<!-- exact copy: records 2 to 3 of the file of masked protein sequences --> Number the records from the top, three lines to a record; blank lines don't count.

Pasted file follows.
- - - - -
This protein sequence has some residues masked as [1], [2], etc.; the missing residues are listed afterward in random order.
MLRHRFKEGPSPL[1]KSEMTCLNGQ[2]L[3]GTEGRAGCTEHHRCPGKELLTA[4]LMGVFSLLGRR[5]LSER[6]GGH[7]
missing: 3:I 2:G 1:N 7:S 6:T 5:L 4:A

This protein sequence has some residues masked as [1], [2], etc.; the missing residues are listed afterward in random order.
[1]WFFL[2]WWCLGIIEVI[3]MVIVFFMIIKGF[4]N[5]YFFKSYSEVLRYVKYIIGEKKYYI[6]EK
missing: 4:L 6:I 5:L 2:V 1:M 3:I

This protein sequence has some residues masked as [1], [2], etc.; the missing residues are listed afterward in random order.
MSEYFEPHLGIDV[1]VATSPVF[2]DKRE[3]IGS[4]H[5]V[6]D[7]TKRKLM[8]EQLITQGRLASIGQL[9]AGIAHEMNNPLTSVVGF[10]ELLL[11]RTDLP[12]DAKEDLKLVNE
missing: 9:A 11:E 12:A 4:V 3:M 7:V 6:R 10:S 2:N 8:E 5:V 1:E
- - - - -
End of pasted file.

This protein sequence has some residues masked as [1], [2], etc.; the missing residues are listed afterward in random order.
[1]WFFL[2]WWCLGIIEVI[3]MVIVFFMIIKGF[4]N[5]YFFKSYSEVLRYVKYIIGEKKYYI[6]EK
missing: 4:L 6:I 5:L 2:V 1:M 3:I

This protein sequence has some residues masked as [1], [2], etc.; the missing residues are listed afterward in random order.
MSEYFEPHLGIDV[1]VATSPVF[2]DKRE[3]IGS[4]H[5]V[6]D[7]TKRKLM[8]EQLITQGRLASIGQL[9]AGIAHEMNNPLTSVVGF[10]ELLL[11]RTDLP[12]DAKEDLKLVNE
missing: 9:A 11:E 12:A 4:V 3:M 7:V 6:R 10:S 2:N 8:E 5:V 1:E